Four myths:

1. Funding the arts is cheap, and helps cities attract tourists.

The argument is sometimes made that cultural funding is good for cities and towns. If it is, the cities and towns should decide that they will pay for them. The basic conservative principle is the benefits and funding should be as closely matched as possible, provided that those receiving the benefits have the financial wherewithal to pay. If the benefits are going to downtown developers and restaurants, then these entities should be willing to pay for the subsidies. If the benefits are for the poor, we are better off giving the money, not the art, to those in poverty.

The argument that it doesn’t cost much is a foolish one. Most programs don’t cost much on their own. But when we add up all the costs, the budget (and the deficit) is enormous.

2. Public funding makes art available to everyone, because
ticket prices are lower.

Nonsense. Suppose that it is true that without public funding many arts organizations might cease to exist. This would surely be sad. But the fact is that ticket prices now are calculated to maximize the revenues of the organization, as it is easy to show that lump-sum subsidies don’t change the revenue-maximizing, or profit-maximizing price. Public funding doesn’t affect ticket prices at all, but public funding does affect the viability of dance, opera, or theater companies and spaces for exhibitions. Many suchshows exist just for the wealthy, and exist only because of public subsidy.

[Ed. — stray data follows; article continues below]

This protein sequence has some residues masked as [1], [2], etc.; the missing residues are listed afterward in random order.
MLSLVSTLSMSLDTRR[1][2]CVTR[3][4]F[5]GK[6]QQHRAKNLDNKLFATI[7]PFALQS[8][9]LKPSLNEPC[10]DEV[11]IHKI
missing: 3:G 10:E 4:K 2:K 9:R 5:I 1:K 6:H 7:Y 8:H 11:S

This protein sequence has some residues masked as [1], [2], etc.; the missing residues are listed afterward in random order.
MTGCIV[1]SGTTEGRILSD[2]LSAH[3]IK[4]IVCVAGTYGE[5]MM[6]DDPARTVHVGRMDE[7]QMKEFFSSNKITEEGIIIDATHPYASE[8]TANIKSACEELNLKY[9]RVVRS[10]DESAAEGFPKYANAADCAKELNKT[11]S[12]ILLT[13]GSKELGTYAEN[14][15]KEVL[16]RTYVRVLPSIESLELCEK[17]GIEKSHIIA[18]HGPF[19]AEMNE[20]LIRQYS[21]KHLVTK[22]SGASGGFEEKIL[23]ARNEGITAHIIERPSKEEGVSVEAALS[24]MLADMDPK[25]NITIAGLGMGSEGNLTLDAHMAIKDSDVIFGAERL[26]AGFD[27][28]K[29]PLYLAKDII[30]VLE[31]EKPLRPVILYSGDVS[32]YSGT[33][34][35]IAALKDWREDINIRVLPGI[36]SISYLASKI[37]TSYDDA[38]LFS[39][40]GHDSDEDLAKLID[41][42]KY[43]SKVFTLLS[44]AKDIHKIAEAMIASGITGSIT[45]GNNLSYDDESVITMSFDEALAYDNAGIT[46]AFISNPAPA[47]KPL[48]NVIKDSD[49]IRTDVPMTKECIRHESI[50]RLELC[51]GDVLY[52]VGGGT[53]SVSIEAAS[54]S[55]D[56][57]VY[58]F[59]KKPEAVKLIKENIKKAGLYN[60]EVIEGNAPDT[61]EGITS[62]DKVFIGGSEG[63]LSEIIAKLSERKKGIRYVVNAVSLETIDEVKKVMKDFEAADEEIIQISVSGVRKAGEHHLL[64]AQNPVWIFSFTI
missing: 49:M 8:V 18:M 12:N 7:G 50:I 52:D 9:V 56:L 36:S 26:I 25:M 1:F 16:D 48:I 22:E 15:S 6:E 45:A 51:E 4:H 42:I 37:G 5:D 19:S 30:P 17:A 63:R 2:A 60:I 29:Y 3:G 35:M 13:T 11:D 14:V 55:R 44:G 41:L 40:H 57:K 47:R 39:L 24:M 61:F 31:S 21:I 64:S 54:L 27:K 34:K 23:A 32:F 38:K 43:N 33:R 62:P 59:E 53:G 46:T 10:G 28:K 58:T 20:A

The only people that can go to the opera now are the wealthy. The subsidies offered out of the public purse are classic political transfers from the poor and the middle class to wealthy people. Middle class people don’t value the opera, and cannot attend anyway because the ticket prices are too high. (NOTE TO FRED HEINEMANN: Middle class is not $180k! More like $36k) The public access argument has it exactly backwards.

3. Public funds would not be replaced by private donations.

There are two possibilities: this argument is correct, or it is not. I do not believe it is correct. National Public Radio, when its funds were cut, found an outpouring of new donations. The fact that contributions to the arts have been declining over the past decade doesn’t mean much, because there has still been public funding available. If public funding were cut off, there would be a similar outpouring of new contributions and energy from volunteers from arts supporters.

But suppose the argument IS correct: that means that there are not enough people who care about the arts to want to pay the costs of artistic performances and shows. If this is true, it means that a legitimate threat to the existence of opera, theater, or dance companies, and to the viability of spaces for shows of visual arts, won’t bring new contributions. This has to make you want to wonder if arts funding is a business that the Federal government should be in!